I think my first words after coming home from the Looking Glass Photo & Camera's PhoDography class were "That was so much fun!" Well, it was! Last Saturday I spent the afternoon with a great group of people and dog trainer/photographer Dianne Morey of DogmaSF learning how to train dogs in order to take better photos, and how to take better action shots. It was such a learning experience especially since the hounds aren't exactly the speediest dogs, they are great models for portraits but not so great for action shots. But now that I have a few tricks thanks to Dianne I think we're going to change our photo shoots up a bit!
Dianne brought two of her amazing dogs, True and Zero, as models for us to practice with and they were very patient and generous as cameras started clicking away. We started off in the classroom learning more about how to read dog behaviors and basic training tips for a "stay" and how to get your dog to look at your camera and even look away. I'm embarrassed to admit this is an element that I should have been practicing all along and it's no wonder I've been frustrated at times with Hazel; I haven't trained her for photography! Simple commands that when you think about it are critical for when you are setting up a particular shot. But at the same time the key is to remain flexible enough to catch those "off" moments that could really make the picture, like Dianne's tip to wait until your dog catches a scent and starts sniffing the air.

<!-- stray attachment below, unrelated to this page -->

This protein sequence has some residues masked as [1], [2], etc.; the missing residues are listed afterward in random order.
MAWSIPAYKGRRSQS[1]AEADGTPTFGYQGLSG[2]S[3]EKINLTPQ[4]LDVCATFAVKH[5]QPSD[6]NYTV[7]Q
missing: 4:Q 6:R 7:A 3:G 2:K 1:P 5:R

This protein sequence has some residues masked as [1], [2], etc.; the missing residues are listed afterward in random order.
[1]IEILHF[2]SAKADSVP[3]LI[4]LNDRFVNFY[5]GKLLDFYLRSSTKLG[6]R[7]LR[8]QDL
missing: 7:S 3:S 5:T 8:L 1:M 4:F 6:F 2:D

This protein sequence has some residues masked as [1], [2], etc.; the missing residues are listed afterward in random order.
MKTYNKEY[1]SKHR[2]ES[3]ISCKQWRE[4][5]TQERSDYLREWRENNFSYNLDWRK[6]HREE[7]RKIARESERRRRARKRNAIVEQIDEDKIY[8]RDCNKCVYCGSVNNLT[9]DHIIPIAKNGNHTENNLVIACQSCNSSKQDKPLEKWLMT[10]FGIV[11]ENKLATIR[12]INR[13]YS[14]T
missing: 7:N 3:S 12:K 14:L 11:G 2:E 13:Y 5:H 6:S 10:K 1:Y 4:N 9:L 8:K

What was really nice was that Jen, the owner of Looking Glass Photo, was nice enough to write down all our questions and go through them so we had a better understanding of camera settings and tips and tricks for taking action photos. I've been having trouble with movement coming towards me so I tried to really focus on tracking and panning during the class. I really like the perspective and the shots I got of True coming down the alley in the shots above, and I was actually laying on the ground for those which helped to reduce camera shake!
Dianne started our outdoor session by setting up props for the dogs to jump on and posing the dogs doing various tricks so we not only practiced portrait shots, but how to set up your dog as well. Then we moved into more action shots with agility equipment and some play time as well.
I think the hardest part, but the most fun at the same time, was getting shots of Zero catching a frisbee. The action was unpredictable so I had to think ahead and see what was the best thing to focus on so I finally started to follow the frisbee as much as possible, and then tried to get in a spot where the "No Parking" was behind Zero as well. I didn't have as much luck with the agility equipment but that just leaves more to practice during the next class!
Overall I learned so much from the class and the best part was having quite a bit of time to actually get outside and shoot and ask questions! It was fun bouncing ideas and checking out everyone's shots during the breaks. I can't wait to find some willing models so I can keep practicing and hopefully the class will keep in touch so we can keep learning from each other! If you are in the San Francisco area then check out Looking Glass Academy for more photography classes, they are located in Berkeley right off of Ashby Avenue.